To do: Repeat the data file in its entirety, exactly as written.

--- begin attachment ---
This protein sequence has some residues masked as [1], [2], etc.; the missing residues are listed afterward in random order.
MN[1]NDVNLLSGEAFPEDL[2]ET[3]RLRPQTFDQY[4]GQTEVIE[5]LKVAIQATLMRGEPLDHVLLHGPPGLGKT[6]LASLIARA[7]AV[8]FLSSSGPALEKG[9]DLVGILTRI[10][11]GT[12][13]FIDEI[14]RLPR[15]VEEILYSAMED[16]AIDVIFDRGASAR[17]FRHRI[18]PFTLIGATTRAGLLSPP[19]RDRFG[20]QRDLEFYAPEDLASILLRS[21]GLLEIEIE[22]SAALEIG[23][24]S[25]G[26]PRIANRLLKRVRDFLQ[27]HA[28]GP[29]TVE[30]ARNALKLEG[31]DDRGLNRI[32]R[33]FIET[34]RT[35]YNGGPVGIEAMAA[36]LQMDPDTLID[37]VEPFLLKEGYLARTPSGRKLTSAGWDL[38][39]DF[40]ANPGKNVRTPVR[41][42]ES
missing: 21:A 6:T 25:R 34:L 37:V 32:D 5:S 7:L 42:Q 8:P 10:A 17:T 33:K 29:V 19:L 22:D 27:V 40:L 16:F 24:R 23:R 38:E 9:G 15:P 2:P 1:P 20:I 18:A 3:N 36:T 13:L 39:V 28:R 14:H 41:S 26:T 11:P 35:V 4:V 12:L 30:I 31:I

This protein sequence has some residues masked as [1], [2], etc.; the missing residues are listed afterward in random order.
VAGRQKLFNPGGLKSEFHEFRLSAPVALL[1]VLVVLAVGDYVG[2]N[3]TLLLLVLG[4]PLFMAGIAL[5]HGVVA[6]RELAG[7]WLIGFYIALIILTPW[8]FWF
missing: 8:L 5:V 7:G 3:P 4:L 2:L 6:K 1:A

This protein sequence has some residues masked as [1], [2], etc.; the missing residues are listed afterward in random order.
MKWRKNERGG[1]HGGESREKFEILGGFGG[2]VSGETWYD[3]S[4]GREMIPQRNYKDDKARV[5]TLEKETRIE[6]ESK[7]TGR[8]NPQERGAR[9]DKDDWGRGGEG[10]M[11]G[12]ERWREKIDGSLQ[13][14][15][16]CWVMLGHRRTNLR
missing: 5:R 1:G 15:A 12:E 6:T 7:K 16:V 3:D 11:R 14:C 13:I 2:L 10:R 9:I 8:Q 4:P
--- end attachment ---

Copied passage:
This protein sequence has some residues masked as [1], [2], etc.; the missing residues are listed afterward in random order.
MN[1]NDVNLLSGEAFPEDL[2]ET[3]RLRPQTFDQY[4]GQTEVIE[5]LKVAIQATLMRGEPLDHVLLHGPPGLGKT[6]LASLIARA[7]AV[8]FLSSSGPALEKG[9]DLVGILTRI[10][11]GT[12][13]FIDEI[14]RLPR[15]VEEILYSAMED[16]AIDVIFDRGASAR[17]FRHRI[18]PFTLIGATTRAGLLSPP[19]RDRFG[20]QRDLEFYAPEDLASILLRS[21]GLLEIEIE[22]SAALEIG[23][24]S[25]G[26]PRIANRLLKRVRDFLQ[27]HA[28]GP[29]TVE[30]ARNALKLEG[31]DDRGLNRI[32]R[33]FIET[34]RT[35]YNGGPVGIEAMAA[36]LQMDPDTLID[37]VEPFLLKEGYLARTPSGRKLTSAGWDL[38][39]DF[40]ANPGKNVRTPVR[41][42]ES
missing: 21:A 6:T 25:R 34:L 37:V 32:D 5:S 7:L 42:Q 8:P 10:A 17:T 33:K 29:V 19:L 22:D 27:V 40:L 16:F 24:R 23:R 38:E 9:G 15:P 2:P 1:P 20:I 18:A 3:N 36:T 13:L 39:V 28:R 14:H 41:S 26:T 11:P 35:V 4:V 12:L 30:I 31:I

This protein sequence has some residues masked as [1], [2], etc.; the missing residues are listed afterward in random order.
VAGRQKLFNPGGLKSEFHEFRLSAPVALL[1]VLVVLAVGDYVG[2]N[3]TLLLLVLG[4]PLFMAGIAL[5]HGVVA[6]RELAG[7]WLIGFYIALIILTPW[8]FWF
missing: 8:L 5:V 7:G 3:P 4:L 2:L 6:K 1:A

This protein sequence has some residues masked as [1], [2], etc.; the missing residues are listed afterward in random order.
MKWRKNERGG[1]HGGESREKFEILGGFGG[2]VSGETWYD[3]S[4]GREMIPQRNYKDDKARV[5]TLEKETRIE[6]ESK[7]TGR[8]NPQERGAR[9]DKDDWGRGGEG[10]M[11]G[12]ERWREKIDGSLQ[13][14][15][16]CWVMLGHRRTNLR
missing: 5:R 1:G 15:A 12:E 6:T 7:K 16:V 3:D 11:R 14:C 13:I 2:L 10:R 9:I 8:Q 4:P